High PSA levels may indicate prostate cancer, prostatitis or an enlarged prostate, states WebMD. PSA levels in men naturally increase with age. In most cases, a PSA level under 4 nanograms per milliliter is considered normal, and men with this result have a low chance of prostate cancer.
Some medications may mask high PSA levels. For example, drugs such as Proscar and Avodart may cause PSA level readings to be as much as half of the actual amount, according to WebMD.
The PSA test is a blood test that measures the prostate-specific antigen secreted by the prostate gland, explains WebMD. The test is used as a cancer screening tool, and doctors may request a prostate biopsy or other diagnostic tests if PSA levels are high, states the National Cancer Institute.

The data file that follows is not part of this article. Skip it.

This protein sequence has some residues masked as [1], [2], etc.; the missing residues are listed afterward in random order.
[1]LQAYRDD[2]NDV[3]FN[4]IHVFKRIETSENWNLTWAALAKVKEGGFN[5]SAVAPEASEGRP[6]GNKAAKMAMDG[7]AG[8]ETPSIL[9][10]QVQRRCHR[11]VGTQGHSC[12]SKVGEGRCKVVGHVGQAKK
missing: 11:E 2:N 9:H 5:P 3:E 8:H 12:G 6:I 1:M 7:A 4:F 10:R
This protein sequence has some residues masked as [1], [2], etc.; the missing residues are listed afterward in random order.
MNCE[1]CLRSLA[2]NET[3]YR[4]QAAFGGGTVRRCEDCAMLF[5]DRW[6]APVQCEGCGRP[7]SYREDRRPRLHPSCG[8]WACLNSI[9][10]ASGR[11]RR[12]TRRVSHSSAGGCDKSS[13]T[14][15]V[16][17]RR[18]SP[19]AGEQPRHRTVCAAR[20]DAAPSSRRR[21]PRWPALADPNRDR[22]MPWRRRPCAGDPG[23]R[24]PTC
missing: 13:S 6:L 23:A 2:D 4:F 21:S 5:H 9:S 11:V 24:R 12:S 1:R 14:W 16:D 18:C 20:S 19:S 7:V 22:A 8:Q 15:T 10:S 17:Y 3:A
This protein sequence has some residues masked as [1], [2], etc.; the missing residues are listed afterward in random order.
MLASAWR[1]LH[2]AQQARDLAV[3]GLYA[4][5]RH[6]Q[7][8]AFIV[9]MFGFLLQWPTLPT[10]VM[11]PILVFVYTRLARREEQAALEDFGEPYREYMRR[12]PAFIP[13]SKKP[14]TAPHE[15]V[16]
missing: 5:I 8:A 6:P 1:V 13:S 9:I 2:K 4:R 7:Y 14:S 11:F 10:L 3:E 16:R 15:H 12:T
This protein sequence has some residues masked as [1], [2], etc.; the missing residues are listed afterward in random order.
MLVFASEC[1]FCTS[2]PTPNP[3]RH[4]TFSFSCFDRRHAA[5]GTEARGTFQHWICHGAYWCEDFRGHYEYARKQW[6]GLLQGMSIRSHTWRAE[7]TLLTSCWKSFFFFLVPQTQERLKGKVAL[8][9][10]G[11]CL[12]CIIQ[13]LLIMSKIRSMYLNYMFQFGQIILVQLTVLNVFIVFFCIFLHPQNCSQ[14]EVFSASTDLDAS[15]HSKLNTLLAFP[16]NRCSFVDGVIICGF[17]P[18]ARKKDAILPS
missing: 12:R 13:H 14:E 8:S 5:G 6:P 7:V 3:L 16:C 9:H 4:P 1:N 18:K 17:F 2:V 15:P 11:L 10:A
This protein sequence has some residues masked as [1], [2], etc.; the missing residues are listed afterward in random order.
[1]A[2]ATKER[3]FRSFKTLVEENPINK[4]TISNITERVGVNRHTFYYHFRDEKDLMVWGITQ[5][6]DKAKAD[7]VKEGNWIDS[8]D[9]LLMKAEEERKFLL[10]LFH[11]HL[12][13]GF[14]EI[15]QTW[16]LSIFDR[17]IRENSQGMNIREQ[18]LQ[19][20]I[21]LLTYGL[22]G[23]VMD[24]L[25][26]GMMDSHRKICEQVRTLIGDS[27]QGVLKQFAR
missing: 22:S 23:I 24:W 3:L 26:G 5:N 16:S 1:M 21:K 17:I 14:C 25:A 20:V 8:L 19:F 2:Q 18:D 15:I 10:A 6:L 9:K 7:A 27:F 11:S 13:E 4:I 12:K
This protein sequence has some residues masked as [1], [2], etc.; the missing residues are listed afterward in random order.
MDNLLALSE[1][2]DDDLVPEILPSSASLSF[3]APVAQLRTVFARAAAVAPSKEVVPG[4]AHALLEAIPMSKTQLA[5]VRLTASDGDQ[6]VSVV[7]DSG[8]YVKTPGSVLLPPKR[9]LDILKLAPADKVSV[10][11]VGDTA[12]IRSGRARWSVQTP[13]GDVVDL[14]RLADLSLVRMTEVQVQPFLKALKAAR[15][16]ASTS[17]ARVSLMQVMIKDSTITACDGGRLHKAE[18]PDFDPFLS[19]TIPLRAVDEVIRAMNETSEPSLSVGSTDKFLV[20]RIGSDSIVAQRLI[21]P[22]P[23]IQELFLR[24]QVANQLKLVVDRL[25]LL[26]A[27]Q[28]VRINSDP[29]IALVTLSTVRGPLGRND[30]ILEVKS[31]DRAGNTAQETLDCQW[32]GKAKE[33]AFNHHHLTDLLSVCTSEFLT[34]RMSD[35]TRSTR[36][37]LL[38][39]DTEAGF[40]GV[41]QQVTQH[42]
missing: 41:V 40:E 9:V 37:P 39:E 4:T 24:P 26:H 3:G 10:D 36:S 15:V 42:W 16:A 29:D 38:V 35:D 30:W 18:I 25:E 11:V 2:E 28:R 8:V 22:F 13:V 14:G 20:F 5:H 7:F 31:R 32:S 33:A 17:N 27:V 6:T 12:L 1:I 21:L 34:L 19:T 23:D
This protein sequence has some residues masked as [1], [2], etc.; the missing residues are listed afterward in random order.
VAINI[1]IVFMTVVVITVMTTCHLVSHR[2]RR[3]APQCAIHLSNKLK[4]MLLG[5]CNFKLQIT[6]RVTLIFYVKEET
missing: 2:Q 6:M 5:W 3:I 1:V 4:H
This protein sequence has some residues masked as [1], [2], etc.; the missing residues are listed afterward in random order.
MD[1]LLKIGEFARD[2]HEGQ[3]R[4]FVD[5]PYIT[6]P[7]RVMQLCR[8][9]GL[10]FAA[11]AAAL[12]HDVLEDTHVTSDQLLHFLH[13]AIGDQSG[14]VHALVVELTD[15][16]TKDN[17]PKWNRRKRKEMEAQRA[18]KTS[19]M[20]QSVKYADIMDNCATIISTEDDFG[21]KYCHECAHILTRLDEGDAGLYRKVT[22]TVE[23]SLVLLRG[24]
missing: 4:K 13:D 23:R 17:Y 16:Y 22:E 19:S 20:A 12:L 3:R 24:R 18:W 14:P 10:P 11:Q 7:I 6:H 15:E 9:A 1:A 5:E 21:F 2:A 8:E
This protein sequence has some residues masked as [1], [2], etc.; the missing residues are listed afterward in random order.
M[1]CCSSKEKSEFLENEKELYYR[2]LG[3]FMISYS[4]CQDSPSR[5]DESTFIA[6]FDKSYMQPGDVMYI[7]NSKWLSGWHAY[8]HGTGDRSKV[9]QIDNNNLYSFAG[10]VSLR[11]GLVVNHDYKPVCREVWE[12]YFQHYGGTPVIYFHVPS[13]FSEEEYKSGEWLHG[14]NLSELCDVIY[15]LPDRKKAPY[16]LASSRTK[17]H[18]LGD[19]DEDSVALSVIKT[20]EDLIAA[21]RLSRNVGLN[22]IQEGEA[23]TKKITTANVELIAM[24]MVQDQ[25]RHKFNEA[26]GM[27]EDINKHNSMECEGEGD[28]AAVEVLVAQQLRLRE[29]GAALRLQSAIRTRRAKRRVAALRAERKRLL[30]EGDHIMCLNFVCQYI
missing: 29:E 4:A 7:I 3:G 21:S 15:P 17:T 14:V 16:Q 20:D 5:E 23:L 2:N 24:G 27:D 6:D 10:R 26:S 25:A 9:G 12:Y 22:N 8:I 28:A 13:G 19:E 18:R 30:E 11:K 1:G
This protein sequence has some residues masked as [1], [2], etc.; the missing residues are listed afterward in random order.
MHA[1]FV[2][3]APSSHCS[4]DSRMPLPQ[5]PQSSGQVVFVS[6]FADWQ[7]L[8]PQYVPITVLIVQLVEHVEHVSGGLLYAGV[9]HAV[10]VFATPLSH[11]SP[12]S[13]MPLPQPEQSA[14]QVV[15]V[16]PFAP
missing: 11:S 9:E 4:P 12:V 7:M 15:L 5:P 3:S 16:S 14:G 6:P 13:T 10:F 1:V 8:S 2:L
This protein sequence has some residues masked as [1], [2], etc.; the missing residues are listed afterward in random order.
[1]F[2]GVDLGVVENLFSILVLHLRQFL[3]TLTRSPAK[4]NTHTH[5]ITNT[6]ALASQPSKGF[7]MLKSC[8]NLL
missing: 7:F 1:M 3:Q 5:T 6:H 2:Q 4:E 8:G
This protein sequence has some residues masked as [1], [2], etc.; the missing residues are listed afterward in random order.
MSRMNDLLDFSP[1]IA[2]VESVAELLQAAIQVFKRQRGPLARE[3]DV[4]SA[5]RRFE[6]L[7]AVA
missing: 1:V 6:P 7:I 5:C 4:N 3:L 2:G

Some doctors recommend testing for men over the age of 50, but the National Cancer Institute cautions that there are several risks involved with PSA testing. The PSA test may give false results. Men with low PSA levels may still have cancer, and some men with high PSA levels do not have cancer. In addition, the National Cancer Institute states that early diagnosis or prostate cancer does not necessarily improve the patient's prognosis.
PSA testing is also done after a patient has been diagnosed with prostate cancer in order to help doctors determine treatment options and success levels, states WebMD.